The Magnus Effect: Revisiting the Past

Dear WordPress spellchecker: How is “Magnus” not a word???

A passionate chess player!

Today is November 30th. It’s my aunt’s birthday (yes, it actually is). And it’s also Magnus Carlsen’s birthday! In honor of the occasion (Carlsen’s not my auntie’s, sorry auntie), I decided to thumb through Carlsen’s games – particularly his endgames. I was looking for interesting material from which I could learn something myself. I was especially curious to explore some of his games when he was younger. We all know more or less how he plays these days, and I thought it would be interesting to see how he played back when he was around my rating… Would I be able to relate? Would I understand his great moves as well as his mistakes? Would I make his mistakes and would he have made mine?

What did I find? I found a few instructive fails, though of course everyone has those. At one point I came across an interesting endgame that gave me a “flashback”.


Black to play

Before I go any further, ask yourself the following question: is white winning? Just answer intuitively.

The correct answer is yes! Though white has no immediate win, black has no fortress. Take a look at how an 11-year-old Carlsen wins this endgame flawlessly.

This reminded me of a game of mine which wasn’t that simple. Actually, it wasn’t simple at all! Seeing the Carlsen’s game prompted me to revisit it. The position is similar to the one above, yet is very different. There is no clear win, not even a verdict. And yeah, I was sitting on the wrong side…

Balakrishnan, Praveen (2456 USCF) — Brodsky, David (2405 USCF) US Cadet Championship 2016


Is white winning? Probably not, though it isn’t as drawn as you may think… I say “probably” because I have no “official” verification that it is a draw… It goes without saying that fortresses aren’t one of the strong points of engines, and there are way too many pieces on the board for tablebases to be of any use. Unfortunately, the game continuation did not help the “theoretical” is-this-winning debate due to a serious mistake on my part. However, I do not see how white can crack through the “best” defensive setup.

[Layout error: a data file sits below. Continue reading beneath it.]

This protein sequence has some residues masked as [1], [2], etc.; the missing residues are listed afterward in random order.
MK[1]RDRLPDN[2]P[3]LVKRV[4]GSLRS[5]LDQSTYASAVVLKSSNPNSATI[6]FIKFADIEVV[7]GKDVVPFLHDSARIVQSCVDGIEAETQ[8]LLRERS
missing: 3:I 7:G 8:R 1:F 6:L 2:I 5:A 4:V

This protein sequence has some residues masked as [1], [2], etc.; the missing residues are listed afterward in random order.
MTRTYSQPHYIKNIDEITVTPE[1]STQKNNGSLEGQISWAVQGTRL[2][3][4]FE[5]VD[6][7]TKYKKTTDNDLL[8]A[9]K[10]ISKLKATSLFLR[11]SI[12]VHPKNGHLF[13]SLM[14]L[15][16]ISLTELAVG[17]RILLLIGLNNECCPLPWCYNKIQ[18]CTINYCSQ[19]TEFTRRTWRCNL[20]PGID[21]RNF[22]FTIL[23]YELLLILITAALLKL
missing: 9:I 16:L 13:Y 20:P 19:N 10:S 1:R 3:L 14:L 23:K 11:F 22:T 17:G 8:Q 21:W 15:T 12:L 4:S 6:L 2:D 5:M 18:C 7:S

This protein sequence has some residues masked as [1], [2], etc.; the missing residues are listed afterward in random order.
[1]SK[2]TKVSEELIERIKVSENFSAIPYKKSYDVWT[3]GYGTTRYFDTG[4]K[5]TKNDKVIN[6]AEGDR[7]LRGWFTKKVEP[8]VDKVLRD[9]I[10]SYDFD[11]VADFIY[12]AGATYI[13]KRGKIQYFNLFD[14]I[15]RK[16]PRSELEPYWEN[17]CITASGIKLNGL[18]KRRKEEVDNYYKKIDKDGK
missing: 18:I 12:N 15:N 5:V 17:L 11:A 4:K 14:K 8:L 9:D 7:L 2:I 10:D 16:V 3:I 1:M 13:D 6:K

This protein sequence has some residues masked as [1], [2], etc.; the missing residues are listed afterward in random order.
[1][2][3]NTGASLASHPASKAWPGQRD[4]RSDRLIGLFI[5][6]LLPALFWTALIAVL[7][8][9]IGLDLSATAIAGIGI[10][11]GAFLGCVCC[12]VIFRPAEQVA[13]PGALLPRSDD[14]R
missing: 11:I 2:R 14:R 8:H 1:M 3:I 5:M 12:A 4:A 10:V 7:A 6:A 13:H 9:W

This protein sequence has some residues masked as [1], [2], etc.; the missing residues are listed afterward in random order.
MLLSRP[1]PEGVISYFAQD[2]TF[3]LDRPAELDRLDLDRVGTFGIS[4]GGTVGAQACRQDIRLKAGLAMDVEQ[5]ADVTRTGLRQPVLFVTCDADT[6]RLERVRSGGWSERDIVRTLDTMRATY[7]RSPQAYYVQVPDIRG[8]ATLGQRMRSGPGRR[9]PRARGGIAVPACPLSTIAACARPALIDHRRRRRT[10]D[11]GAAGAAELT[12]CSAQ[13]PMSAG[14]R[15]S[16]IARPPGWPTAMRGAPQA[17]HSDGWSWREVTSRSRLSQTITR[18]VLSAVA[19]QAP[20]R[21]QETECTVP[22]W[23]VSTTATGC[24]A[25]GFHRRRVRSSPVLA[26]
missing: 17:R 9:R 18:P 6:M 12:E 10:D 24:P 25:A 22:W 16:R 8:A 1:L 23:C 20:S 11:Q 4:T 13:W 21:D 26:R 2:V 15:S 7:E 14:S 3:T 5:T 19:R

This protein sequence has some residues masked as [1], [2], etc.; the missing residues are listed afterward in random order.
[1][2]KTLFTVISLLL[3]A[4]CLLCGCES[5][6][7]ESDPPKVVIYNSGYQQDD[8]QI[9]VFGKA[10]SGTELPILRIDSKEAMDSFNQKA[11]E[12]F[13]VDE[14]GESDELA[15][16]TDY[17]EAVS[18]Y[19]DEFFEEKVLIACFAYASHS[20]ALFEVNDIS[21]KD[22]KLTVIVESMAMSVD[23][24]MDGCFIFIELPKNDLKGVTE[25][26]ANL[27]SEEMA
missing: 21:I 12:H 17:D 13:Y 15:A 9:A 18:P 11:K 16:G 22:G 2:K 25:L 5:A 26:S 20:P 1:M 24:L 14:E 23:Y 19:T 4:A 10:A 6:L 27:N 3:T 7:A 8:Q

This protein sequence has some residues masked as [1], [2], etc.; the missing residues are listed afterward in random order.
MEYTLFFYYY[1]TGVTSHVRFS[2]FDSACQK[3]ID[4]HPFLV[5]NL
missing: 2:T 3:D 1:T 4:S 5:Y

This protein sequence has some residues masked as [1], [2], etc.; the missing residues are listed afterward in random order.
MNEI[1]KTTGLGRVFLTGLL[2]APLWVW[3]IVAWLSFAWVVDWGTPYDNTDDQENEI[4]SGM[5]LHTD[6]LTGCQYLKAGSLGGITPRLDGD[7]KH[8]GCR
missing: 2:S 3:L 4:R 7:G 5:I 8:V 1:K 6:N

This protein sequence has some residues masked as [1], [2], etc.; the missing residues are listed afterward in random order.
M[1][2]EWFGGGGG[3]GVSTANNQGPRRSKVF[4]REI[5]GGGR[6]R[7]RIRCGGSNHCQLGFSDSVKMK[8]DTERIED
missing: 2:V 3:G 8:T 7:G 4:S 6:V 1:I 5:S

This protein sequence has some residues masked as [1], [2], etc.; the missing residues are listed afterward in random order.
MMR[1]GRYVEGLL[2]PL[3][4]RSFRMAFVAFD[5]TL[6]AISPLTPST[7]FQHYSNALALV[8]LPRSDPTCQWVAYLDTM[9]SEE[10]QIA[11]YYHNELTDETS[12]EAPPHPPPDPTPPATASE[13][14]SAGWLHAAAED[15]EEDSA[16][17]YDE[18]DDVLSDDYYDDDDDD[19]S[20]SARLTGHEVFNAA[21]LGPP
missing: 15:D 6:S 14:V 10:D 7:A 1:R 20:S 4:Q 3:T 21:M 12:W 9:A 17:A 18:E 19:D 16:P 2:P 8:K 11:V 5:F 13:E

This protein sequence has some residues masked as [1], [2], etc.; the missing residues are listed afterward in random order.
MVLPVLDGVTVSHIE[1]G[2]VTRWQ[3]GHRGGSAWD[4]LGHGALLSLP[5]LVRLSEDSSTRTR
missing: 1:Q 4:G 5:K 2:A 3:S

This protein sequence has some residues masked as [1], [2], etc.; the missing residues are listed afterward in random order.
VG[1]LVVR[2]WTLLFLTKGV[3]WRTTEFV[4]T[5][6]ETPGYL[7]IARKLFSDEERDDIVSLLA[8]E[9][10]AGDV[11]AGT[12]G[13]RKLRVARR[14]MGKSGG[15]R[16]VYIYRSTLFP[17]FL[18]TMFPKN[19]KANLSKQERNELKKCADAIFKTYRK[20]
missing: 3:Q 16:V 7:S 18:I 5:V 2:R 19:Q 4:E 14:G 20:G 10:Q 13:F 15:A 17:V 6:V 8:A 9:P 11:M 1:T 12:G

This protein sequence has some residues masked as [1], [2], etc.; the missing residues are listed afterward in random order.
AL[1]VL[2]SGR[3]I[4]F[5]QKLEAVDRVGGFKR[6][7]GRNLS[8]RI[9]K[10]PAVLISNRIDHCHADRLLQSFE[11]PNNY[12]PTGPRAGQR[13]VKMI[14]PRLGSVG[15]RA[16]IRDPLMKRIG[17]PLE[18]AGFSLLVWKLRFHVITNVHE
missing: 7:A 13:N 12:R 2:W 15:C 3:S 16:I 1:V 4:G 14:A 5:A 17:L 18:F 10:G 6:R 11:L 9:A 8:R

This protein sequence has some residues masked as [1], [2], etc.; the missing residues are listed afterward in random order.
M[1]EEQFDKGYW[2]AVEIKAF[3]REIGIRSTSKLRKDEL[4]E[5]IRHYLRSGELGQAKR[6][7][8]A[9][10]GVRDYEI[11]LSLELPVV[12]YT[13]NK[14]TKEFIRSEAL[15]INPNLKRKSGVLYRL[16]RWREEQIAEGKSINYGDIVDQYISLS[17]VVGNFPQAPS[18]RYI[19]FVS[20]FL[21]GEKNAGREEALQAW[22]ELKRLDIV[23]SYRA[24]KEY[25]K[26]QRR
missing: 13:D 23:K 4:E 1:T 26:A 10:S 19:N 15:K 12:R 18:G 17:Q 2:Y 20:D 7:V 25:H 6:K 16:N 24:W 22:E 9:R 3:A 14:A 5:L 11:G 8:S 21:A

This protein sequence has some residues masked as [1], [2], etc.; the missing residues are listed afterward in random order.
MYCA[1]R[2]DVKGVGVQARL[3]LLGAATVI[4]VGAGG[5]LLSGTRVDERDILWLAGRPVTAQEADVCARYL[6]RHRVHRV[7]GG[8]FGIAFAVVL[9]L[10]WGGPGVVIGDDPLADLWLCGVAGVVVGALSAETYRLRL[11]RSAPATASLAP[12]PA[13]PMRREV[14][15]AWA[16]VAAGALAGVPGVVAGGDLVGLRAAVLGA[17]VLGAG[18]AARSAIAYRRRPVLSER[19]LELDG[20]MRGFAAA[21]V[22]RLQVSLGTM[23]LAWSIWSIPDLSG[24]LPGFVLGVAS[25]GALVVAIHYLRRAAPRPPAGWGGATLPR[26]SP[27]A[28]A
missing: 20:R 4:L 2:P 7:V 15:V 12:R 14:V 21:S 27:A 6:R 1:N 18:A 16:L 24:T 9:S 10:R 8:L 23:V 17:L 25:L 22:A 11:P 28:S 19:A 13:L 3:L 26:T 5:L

I played 31… h5 making loft for my king. 31… g6? looks suicidal on account of 32.Bc3 ideas, and 31… h6 was also playable. I chose h5, however, because I wanted to prevent white’s kingside expansion, or at least slow it down by forcing him to trade pawns. Praveen played 32.Rb7 tying my king down to the defense of the f7-pawn. I didn’t like 32… f6 on account of 33.Re7, hitting the newly-created weakness on e6. However, that’s what I should have done – as you’ll see in the game, white got a much better version of this. Playing committal moves like 32… f6 are hard, especially in such an early stage of the endgame.

Instead, I danced for the next few moves and let white get into position. The game went 32… Ra1+ 33.Ke2 Rg1 34.Kf2 Rd1 35.Bc3 Rc1 36.Be5 Rc2+ 37.Kg3


Here, I was getting a little too worried about white’s setup and decided to play 37… f6. Looking back at the starting position, my “concession” with f6 was much smaller. First of all, the white king is better-placed now. Second of all, I’ll have trouble playing Kh7-g6 because of Bxf6 ideas (the g7-pawn is pinned).

The game continued 38.Bb2 h4+ 39.Kh3 Rc4 40.g3 hxg3 41.hxg3 Re4 42.Kg4 Re3 43.Bd4 Rd3 44.Bc5 Rc3 45.Bd6


I’ve managed to trade a pair of pawns, but white’s position looks menacing. Black’s best move is 45… Kh7!. The detail I missed was that after 46.Bf8, which seems to win the g7-pawn, black has 46… Rc8! the idea being that the white bishop is pinned after 47.Bxg7? Rg8. White can (and should) naturally try something other than Bf8, but black should breathe a sigh of relief that his king escaped off the back rank. White, however, has resources, and I’m not quite confident enough to declare it a draw, but I believe it should be one.